My other suggestion was if there is a reason to have a space glider then the emerging market economy for space products will produce one.

Thanks for the conversation, I'll be in surgery and out of action for a while.

Comment Re:Sixty Years Ago... (Score 1) 51

It's great to see the myths of non-reusable first stage technology being dispelled.

Indeed, SpaceX has thoroughly demolished the claims of SSTO fans that reuse and low cost are somehow incompatible with staging.

We agree that this is a step forwards in getting to orbit.

We don't need wings.

They are useful though.

For what?

For operating a vehicle in atmosphere, which occurs at two critical stages of a spacecraft's mission.

Spaceplanes are dead.

Does a spaceplane have to include engines?

Take Skylon as a representative example:

No. That is specifically the design I am arguing against. Please check my post again and you will see I deliberately *exclude* the mass of the engines.

Perhaps it would make more sense if I introduced the term "Space Glider" to describe what I am talking about.

assuming it lived up to expectations, Skylon

I agree, I doubt this design would have lived up to expectations and what we have seen is failed designs for a sort of spaceplane with engines. What my OP was suggesting was that we have not seen the most optimized design for a space plane, or more specifically, a space glider.

Comment Re:Sixty Years Ago... (Score 1) 51

Well, it beats making them into the world's most complicated air planes as with the space shuttle. SpaceX has proven that they can do vertical landings of the first stage intact onto both land and a seagoing barge; after a trip out of the atmosphere and to about 1/5 of orbital velocity but not into orbit.

It's great to see the myths of non-reusable first stage technology being dispelled.

That turns out to be far less expensive and complicated than a space plane. It does turn out we need a lifting body for much larger vehicles. It still doesn't have to be a plane, though.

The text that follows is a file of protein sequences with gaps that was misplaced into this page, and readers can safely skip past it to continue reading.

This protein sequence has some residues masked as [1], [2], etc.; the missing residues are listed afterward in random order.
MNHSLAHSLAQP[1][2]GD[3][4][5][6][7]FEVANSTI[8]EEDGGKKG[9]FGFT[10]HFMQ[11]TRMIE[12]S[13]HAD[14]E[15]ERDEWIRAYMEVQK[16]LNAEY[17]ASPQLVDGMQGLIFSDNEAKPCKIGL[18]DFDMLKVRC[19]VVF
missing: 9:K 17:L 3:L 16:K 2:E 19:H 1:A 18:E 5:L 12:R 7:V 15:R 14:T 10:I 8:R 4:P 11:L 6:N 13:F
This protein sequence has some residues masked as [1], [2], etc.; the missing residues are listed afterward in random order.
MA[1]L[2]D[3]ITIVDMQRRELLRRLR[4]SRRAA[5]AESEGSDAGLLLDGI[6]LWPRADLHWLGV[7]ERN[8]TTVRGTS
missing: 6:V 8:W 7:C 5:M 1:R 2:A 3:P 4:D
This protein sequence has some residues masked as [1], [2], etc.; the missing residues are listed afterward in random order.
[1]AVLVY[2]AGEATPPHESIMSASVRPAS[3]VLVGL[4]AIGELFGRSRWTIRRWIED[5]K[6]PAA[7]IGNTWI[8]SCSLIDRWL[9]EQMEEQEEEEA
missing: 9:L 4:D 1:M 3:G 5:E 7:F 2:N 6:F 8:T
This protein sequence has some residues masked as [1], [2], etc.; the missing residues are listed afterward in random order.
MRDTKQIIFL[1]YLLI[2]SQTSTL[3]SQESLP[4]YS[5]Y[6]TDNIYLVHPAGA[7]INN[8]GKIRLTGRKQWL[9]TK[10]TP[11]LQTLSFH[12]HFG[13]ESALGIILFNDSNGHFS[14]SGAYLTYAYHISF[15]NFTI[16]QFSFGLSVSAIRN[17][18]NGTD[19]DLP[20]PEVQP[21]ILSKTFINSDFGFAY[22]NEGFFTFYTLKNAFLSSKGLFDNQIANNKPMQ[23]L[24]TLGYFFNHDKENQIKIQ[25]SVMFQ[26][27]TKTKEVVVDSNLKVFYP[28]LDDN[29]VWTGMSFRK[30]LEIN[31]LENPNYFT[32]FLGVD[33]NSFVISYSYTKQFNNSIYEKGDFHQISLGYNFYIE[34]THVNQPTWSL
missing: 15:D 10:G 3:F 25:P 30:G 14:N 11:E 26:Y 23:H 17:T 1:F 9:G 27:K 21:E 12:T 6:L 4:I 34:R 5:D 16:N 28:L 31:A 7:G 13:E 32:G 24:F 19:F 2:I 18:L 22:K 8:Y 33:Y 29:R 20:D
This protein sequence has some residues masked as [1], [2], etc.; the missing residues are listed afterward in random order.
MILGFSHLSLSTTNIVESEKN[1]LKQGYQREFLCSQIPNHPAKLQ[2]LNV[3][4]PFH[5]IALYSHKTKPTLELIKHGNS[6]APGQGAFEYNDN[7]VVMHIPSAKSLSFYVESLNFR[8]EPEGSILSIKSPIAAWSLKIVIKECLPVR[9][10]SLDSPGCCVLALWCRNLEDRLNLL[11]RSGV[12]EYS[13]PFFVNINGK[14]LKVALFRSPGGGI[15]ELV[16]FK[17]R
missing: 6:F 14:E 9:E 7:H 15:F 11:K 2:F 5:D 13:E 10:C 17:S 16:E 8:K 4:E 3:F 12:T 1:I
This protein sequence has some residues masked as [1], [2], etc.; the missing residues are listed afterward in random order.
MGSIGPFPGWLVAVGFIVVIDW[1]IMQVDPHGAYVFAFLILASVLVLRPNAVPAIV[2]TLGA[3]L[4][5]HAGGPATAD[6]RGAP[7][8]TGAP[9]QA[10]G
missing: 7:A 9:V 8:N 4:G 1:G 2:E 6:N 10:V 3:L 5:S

I think you have to separate the concept from the implementation of a space plane design. SpaceX's launcher effort is less expensive and complicated than the space planes implemented so far. However both Buran and the Space Shuttle had the orbiter on the side of the stack where their heat shield was exposed to debris from the launch vehicle. So much so it was considered to be 'In-Family' because it would occur every launch to some degree.

The Space Shuttle also had all of the complexity related to the main engines which had no business being in orbit. Having the mass of those engines also complicates the infrastructure of landing. Considering also many of the political issues that interfered with the implementation of the Shuttle it wasn't the best design for a space plane.

We don't need wings.

They are useful though. The contrast is having the space plane at the top of the launcher stack, which removes the 'in-family' debris, main engine mass and, complexity issues for operating a space plane, as the X-37 demonstrates. The X-37 is covered by a shroud, however having some control surfaces at the top of a launch stack for a larger vehicle could be useful considering launchers have control surfaces near the base to balance it. A less massive orbiter means more for vehicle and payload reaching orbit and returning.